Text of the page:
Greenwich Time (Sunday)

Building bridges, while reflecting on U.S. history

- Mary Lee Kiernan is president and CEO of YWCA Greenwich. Simone Quartey is the director of the Center for Equity & Justice.

Partnering with local chapters of the United Jewish Appeal (UJA), several staff from YWCA Greenwich recently visited Civil Rights monuments in the South, driven by a quest to delve into our nation’s recent past.

During our journey through the South, a quote echoed in various landmarks, a sentiment that encapsulat­ed our profound experience. Amos 5:24, a biblical verse frequently invoked by Dr. Martin Luther

King in his sermons and speeches, resounded deeply within us: “Until justice rolls down like waters and righteousn­ess like a mighty stream.” More than just the words of a young preacher from Georgia inspiring advocates for justice, this quote serves as a rallying cry, emphasizin­g the enduring significan­ce of celebratin­g and studying the

Civil Rights Movement.

While we anticipate­d moments of reverence, humility and inspiratio­n, what struck us most was the depth of our collective ignorance about the Civil Rights Movement. Despite its status as one of the most impactful campaigns in American history, the prevailing narrative often oversimpli­fies its complexiti­es.

Common lore surroundin­g the movement tends to simplify its complexiti­es, starting with Rosa Parks on a bus, weaving through Dr. Martin Luther King Jr.’s iconic “I Have a Dream Speech,” and culminatin­g in signing the Civil Rights Act of 1964. However, our journey through Atlanta, Montgomery, and Birmingham revealed a deeper, more nuanced understand­ing.

We attended service at the historic Ebenezer Baptist Church, where the Rev. Rafael Warnock spoke about the importance of service, providing a poignant beginning to our journey. It underscore­d the church’s role as a center of organizati­on and political action, particular­ly significan­t given Dr. King’s tenure as co-pastor. Visiting the King Center further emphasized the towering legacy of Dr. and Mrs. King and contextual­ized Kingian nonviolenc­e as a strategic tactic.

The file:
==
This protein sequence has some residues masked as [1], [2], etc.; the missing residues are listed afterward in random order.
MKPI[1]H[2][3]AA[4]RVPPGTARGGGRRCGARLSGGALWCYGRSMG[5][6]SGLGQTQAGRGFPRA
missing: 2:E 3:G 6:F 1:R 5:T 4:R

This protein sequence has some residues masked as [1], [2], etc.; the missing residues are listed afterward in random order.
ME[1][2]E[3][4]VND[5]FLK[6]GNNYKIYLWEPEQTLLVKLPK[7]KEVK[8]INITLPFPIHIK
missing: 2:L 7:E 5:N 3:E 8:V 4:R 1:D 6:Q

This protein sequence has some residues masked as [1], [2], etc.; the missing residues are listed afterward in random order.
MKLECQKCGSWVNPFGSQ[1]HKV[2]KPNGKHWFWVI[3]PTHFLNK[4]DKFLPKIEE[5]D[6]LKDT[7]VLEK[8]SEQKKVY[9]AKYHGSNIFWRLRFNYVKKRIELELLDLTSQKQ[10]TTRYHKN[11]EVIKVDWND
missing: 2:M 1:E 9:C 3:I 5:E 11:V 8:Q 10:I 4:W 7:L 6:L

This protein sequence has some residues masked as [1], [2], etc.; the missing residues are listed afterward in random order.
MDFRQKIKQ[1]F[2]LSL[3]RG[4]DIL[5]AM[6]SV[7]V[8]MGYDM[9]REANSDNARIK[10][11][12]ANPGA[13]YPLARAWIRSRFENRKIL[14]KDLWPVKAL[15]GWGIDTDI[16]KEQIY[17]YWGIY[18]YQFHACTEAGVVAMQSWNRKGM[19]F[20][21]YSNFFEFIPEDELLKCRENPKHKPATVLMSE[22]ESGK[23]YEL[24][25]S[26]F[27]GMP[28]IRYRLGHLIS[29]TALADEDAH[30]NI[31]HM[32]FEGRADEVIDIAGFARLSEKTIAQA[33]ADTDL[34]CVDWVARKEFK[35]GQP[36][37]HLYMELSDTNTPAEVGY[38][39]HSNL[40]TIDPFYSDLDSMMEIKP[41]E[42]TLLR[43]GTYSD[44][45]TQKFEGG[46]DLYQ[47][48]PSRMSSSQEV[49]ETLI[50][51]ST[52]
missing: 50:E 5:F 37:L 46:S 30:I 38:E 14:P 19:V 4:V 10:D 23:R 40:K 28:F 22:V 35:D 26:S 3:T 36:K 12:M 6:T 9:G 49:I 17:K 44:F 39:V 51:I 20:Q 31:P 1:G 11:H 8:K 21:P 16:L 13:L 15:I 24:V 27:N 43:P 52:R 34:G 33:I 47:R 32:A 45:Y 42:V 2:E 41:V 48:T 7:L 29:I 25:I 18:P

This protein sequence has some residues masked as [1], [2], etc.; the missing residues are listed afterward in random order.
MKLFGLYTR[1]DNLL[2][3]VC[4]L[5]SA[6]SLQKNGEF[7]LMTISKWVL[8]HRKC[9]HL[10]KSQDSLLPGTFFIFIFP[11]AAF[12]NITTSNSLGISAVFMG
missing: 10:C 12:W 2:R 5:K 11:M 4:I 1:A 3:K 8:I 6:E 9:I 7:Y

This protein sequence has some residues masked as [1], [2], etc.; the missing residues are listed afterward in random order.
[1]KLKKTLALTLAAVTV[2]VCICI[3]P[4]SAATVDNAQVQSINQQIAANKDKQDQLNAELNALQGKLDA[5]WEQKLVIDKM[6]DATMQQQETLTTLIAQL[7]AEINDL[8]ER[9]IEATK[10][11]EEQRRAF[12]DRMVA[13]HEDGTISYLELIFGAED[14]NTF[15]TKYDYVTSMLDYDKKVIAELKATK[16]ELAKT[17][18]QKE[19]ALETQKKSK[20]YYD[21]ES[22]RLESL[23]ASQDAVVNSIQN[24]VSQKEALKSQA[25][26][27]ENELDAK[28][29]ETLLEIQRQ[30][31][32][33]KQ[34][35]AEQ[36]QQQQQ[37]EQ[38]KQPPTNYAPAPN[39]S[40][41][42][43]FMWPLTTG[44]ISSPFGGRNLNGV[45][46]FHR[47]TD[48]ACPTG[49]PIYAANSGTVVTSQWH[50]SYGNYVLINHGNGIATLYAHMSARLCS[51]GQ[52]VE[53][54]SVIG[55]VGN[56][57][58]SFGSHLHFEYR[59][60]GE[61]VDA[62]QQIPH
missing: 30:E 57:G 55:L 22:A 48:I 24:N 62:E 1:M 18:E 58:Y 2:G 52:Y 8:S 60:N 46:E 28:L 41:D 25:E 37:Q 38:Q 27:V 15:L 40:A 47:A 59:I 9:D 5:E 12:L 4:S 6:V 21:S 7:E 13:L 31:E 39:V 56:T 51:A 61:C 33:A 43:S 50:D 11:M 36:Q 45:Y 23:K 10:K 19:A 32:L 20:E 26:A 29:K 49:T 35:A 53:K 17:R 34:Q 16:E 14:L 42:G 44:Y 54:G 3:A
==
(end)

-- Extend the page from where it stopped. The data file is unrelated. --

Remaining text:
In Montgomery, we learned about the pivotal role of Black women in the Civil Rights Movement, often overshadow­ed by male figures. Additional­ly, our visit to the Equal Justice Initiative (EJI) legacy museum and memorial shed light on the scale of racial violence faced by Black communitie­s across the country until about 1951 in the form of lynchings.

Our journey concluded in Birmingham, where we were reminded of the ongoing struggle for justice. From Bishop Calvin Woods’ moving sermon to walking across the Edmund Pettus Bridge in Selma, the site of Bloody Sunday, we witnessed firsthand the enduring spirit of resistance and resilience.

A plaque at the Edmund Pettus Bridge in Selma, the site of Bloody Sunday.

What struck us most was the depth of our collective ignorance about the Civil Rights Movement.

The most profound takeaway from our trip was not just a personal transforma­tion but a responsibi­lity to share our insights. History is dynamic; we must understand the past to shape the future. We owe it to the heroes of the Civil Rights Movement, many of whom were young people, to continue their legacy of activism and advocacy. “Until justice rolls down like waters and righteousn­ess like a mighty stream” needs to become more than just text on landmarks, but the animating force of working toward equity in our community.

Join us for Stand Against Racism 2024, themed “Building Bridges Toward Equity,” on Friday, April 26, from 12 p.m. to 1 p.m. at Greenwich Town Hall. At this annual YWCA Greenwich event, we will share details and pictures from this transforma­tional journey. We will also award Racial and Gender Justice Scholarshi­ps to high school students working toward equity and justice in their communitie­s. We hope you will join us to honor the past and support those working toward a just future. Please also look for the full page ads in the local press that list the many organizati­ons, institutio­ns and businesses that are once again Standing Against Racism in this community.

 ?? YWCA/Contribute­d photo ??
YWCA/Contribute­d photo

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